Jake O’Neill, Press Secretary
CLF has experts available throughout New England on a variety of local, regional, and national issues, including climate change, clean water, environmental justice, ocean conservation, and renewable energy. For more information, see our list of experts and contact Jake O’Neill.
CLF Press Releases and News Clips
“Fishermen should be recognized for the changes they have made to protect right whales from extinction, but we have much more work to do,” said Erica Fuller, senior attorney at Conservation Law Foundation. “The existence of an entire species is at stake, and we must keep pressing forward. Fishery managers must take immediate action to reduce entanglements and we look forward to standing up for right whales in court to make sure they do.”
“Maine can achieve a healthy Kennebec River that supports expanding fish populations and meets the needs of riverfront communities, including the continued operation of the SAPPI paper mill in Skowhegan. This future is only possible if Brookfield stops violating the law and starts to play a constructive role in solving the problems its four dams cause. Instead, the company is spreading fear and misinformation and violating one of America’s landmark environmental laws.”
Residents tell us of a stark contrast between lower-income neighborhoods and those of their wealthier neighbors: Trees. WIthout greenery, heat absorption by concrete is abundant.
“Maine can achieve a healthy Kennebec River that supports expanding fish populations and meets the needs of riverfront communities,” the environmental groups said in a joint statement. But such a future would be possible only if Brookfield agreed to work constructively with the state on how to fix fish passage issues, they said.
Henri must be a wake-up call for our community and for companies like Shell. We must confront the impacts of the climate crisis. Flooding and sea level rise are only going to get worse. Now is the time to prepare for these impacts and mitigate the potential damage, not after a neighborhood and iconic waterway are inundated with toxic chemicals.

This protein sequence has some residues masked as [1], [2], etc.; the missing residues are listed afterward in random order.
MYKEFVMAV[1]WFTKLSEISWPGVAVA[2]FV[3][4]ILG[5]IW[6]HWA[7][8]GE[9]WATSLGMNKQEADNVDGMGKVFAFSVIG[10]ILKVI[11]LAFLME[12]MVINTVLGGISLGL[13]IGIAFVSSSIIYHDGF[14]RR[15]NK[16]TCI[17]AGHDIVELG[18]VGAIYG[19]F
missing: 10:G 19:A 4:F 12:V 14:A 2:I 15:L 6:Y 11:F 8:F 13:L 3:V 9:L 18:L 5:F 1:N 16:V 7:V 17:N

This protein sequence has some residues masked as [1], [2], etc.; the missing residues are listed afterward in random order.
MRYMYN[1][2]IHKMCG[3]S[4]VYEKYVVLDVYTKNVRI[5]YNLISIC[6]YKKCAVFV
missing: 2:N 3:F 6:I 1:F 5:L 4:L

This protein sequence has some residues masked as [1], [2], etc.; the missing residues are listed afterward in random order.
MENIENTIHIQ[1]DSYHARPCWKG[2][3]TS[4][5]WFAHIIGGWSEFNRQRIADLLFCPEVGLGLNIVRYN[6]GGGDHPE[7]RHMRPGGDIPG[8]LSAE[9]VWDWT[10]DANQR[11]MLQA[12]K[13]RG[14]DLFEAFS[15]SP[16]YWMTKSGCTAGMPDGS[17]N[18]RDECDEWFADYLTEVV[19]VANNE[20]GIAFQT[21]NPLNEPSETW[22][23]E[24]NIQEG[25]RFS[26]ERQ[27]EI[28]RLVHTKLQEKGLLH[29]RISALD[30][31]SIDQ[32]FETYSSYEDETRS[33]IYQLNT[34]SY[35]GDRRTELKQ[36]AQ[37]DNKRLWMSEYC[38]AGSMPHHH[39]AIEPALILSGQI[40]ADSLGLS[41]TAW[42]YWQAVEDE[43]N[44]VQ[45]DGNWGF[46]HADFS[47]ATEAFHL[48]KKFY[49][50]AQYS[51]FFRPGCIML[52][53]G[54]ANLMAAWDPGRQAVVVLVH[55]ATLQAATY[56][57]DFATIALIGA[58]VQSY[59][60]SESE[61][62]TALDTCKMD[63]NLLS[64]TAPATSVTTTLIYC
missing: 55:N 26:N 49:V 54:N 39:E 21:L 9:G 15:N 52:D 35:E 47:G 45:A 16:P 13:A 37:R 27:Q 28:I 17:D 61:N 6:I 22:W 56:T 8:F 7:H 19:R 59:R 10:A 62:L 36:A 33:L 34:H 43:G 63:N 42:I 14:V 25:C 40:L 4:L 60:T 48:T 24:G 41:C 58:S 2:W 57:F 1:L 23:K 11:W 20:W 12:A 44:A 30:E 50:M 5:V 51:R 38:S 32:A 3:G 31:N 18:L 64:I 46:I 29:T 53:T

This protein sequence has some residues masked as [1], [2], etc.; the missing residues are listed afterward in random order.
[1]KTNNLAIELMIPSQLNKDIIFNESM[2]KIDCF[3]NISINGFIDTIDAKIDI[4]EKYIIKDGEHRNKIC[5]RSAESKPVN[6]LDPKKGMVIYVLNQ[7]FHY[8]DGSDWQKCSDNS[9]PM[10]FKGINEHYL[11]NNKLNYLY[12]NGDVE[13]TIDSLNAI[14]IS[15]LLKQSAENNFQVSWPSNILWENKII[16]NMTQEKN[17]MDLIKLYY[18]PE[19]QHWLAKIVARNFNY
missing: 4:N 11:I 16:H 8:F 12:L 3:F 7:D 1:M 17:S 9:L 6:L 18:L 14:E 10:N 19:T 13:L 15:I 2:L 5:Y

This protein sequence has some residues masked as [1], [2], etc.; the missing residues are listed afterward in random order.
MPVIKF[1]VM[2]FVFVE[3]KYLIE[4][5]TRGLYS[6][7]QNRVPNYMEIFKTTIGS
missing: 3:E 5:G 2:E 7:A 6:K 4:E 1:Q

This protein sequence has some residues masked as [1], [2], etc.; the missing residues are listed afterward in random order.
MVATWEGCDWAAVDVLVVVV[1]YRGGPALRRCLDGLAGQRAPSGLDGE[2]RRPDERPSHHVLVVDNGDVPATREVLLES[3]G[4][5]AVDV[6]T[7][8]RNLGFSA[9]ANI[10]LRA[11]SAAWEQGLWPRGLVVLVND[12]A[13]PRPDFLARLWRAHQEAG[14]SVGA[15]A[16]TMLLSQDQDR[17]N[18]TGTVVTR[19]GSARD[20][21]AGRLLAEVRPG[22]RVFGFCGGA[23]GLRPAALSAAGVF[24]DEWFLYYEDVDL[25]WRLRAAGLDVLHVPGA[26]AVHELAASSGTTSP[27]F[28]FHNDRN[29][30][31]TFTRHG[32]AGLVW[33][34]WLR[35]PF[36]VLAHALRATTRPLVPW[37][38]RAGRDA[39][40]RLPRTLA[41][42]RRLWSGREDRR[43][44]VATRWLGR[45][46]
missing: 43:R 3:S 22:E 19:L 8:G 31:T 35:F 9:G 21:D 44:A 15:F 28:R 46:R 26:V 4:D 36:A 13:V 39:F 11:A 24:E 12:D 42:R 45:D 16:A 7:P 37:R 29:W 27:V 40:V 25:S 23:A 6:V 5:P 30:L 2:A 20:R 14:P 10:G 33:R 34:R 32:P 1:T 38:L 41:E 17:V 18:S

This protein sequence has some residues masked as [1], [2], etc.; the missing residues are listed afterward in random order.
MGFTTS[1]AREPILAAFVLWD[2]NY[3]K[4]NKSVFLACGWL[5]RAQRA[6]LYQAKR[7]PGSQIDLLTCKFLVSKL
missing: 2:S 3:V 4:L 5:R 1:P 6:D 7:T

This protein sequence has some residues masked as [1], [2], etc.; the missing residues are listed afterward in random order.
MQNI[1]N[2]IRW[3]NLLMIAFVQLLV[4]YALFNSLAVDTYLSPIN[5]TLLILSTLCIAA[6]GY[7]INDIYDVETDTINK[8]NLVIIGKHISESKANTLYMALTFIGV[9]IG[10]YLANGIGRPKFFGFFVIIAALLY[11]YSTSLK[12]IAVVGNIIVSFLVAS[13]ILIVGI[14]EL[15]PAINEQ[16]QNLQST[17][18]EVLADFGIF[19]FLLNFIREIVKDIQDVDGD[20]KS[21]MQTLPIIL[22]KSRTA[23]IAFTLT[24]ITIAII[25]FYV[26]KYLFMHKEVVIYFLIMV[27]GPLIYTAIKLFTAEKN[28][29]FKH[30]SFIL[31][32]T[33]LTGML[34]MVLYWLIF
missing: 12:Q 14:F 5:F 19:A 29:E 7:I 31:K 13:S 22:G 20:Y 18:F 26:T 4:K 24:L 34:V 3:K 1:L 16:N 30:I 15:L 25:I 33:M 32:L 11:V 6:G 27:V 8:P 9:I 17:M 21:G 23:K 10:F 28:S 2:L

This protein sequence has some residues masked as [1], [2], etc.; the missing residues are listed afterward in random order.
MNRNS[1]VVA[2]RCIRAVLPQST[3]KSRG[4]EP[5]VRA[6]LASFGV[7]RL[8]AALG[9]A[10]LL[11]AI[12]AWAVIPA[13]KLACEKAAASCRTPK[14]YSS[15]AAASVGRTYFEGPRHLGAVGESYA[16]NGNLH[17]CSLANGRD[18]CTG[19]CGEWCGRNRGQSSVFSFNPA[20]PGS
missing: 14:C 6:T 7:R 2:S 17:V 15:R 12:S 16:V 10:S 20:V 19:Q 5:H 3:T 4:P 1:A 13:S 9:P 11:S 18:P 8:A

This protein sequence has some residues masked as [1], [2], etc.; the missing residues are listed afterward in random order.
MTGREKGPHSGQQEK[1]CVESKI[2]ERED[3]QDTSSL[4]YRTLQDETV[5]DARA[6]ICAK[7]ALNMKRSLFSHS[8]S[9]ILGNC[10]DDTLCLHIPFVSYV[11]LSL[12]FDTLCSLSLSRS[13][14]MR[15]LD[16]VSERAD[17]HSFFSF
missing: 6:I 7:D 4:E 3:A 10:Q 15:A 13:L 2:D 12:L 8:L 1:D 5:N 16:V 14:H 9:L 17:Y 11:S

In the decade since Irene, Vermonters have shown a tremendous capacity to rise to the challenge of becoming more resilient, just as we have in responding to the challenges of COVID. We cannot afford to lose pace. Adopting clear metrics for resilience and adaptation to accompany the Global Warming Solution Act’s emissions reductions targets would help ensure we are doing everything possible to slash our greenhouse gas pollution and create a climate-resilient Vermont.
“The language of the proposed ballot question is ambiguous and will very likely confuse and mislead voters,” said Staci Rubin, Vice President, Environmental Justice, CLF. “This effort comes at exactly the wrong time. With the impacts of the climate crisis becoming clearer by the day, options should be on the table to reduce transportation fossil fuel use and prepare our communities for what’s to come.”
“While this rule is a step in the right direction, it does not go far enough or fast enough to stop the precipitous decline of this species,” said Erica Fuller, Senior Attorney at CLF. “We plan to challenge the new rule in court to ensure that right whales recover rather than become an extinction statistic. That means reducing the risk of serious injuries and deaths by at least 80 percent immediately, not fiddling while Rome burns.”
“Invisible Train” of Gentrification and Displacement Forcing People Further from Their Neighborhoods
“We aren’t just seeing moves. We’re seeing forced moves that are caused by social and economic forces which create ripple effects in communities,” said Reann Gibson, Senior Research Fellow at Conservation Law Foundation and manager of the Healthy Neighborhoods Study. “It’s so important to listen to residents to deepen our understanding of their lived experiences, to identify the data that best captures those experiences, and to interpret the findings in a way that truly demonstrates the impact of displacement on health and wellbeing. We must now use this data to enact real change in these neighborhoods.”
“The waterfront really is — legally — supposed to be a resource for everyone’s enjoyment,” Moran told GBH News. “The last time around, [developers] really drove the conversation because they came to the table with, you know, pretty much a fully baked idea of what they wanted to do. That’s why we have a plan that’s focused on two individual parcels over a 42 acre-wide district,” she said. “I don’t want to see this redo be focused on responding to, or tweaking, the existing proposals. I think we really need to take a step back and take this opportunity to think outside the box — and think about what else is possible.”